Nation & World

How a fish helped save this mountain lion kitten burned in a California wildfire

Sterilized tilapia skin is sutured onto the lion’s paw to cover the burned tissue. Although the lion will likely eventually chew off the bandage, veterinarians hope it will stay in place long enough to speed the healing process.
Sterilized tilapia skin is sutured onto the lion’s paw to cover the burned tissue. Although the lion will likely eventually chew off the bandage, veterinarians hope it will stay in place long enough to speed the healing process.

For wild mountain lions, fish are most often prey. But for one cub burned in California’s Thomas Fire last month, fish have, in a way, become friends instead of food.

According to the California Department of Fish and Wildlife, the male cub is getting some help from tilapia skin to heal his paws, which were badly burned by the fire — the largest in California’s history. In a Facebook post, officials said that veterinarians applied sterilized fish skin to the worst of the five-month-old kitten’s injuries.

“The unusual technique — which doctors in Brazil have successfully used on human burn patients — creates a biologic bandage to protect the burn area and provides collagen to help speed healing,” the post said.

The animal was captured, thin and hungry, on Dec. 22 in Santa Paula with burns on all four of his feet. Staff from UC Davis Veterinary Medical Teaching Hospital have worked to clean the cat’s wounds and help him heal, including suturing the fish skin to some of his paws. The kitten will eventually chew the bandage off, veterinarians said, but they hope it will help speed the healing process in the meantime.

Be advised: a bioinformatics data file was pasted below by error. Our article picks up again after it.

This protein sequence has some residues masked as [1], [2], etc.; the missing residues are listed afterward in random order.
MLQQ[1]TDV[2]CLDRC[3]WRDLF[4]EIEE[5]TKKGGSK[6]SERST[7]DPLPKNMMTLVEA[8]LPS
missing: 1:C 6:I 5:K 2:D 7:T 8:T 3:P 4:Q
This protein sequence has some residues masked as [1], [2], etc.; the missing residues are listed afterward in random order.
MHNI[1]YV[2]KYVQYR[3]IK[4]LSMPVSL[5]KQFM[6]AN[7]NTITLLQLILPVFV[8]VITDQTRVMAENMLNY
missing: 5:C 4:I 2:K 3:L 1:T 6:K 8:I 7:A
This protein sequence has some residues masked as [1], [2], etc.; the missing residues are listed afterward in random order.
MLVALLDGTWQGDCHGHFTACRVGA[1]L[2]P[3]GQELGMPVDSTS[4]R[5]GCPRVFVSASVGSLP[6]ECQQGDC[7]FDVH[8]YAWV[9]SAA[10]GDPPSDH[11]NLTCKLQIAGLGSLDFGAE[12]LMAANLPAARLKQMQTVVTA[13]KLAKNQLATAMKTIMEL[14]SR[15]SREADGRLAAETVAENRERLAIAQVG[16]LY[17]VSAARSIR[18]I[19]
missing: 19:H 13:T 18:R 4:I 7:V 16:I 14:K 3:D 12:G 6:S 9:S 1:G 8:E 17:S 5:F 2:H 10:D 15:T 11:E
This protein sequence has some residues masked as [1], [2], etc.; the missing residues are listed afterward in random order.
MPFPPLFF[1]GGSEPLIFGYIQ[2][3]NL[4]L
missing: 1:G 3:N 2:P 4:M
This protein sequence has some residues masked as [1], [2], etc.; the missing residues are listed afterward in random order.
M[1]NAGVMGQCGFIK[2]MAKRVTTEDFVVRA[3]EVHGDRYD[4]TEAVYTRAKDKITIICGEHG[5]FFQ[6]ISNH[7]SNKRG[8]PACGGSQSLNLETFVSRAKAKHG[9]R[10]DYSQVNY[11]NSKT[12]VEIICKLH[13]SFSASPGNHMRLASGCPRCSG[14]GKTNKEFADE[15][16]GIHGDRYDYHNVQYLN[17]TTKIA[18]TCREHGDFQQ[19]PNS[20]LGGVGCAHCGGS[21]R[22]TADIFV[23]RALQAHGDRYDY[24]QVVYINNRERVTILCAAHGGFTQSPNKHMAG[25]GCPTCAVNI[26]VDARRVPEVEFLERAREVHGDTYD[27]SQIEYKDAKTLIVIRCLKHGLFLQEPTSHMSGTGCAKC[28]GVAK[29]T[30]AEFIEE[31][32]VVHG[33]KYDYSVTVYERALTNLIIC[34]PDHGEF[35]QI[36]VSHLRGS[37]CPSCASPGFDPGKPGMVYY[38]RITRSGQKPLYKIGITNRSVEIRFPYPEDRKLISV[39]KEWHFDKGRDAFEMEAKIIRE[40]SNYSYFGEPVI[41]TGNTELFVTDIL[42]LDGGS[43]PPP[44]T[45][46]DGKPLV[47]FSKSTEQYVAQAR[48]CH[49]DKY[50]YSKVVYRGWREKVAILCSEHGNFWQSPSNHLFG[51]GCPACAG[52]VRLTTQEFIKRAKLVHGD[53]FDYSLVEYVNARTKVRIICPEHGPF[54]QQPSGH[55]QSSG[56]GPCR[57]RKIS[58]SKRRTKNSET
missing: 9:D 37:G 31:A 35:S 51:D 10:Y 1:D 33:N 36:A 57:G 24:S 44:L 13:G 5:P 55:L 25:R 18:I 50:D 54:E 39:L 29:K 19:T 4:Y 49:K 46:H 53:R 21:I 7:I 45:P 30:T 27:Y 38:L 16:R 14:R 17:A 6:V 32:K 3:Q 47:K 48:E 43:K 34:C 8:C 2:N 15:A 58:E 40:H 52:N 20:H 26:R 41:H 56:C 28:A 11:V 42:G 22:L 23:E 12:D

Unfortunately, experts don’t believe the animal will be released into the wild, though he’s responding well to treatment.

“Due to the cat’s young age, (it would still be dependent on its mother in the wild), damage to its habitat and degree of medical care needed, CDFW plans to place the cat in captivity,” officials wrote.

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A close-up of the kitten’s burned paw pads. California Department of Fish and Wildlife

The massive wildfire was about 92 percent contained Thursday and had burned over 280,000 acres in Santa Barbara and Ventura counties. More than 1,000 structures were destroyed by the blaze, which took a serious toll on animals.

About 25 race horses were burned to death at a San Diego County training center in early December, and area animal services were caring for more than 700 displaced animals at that same time. Despite video of one man heralded as a hero for saving a wild rabbit from the flames, officials still urged people to let wild animals fend for themselves.

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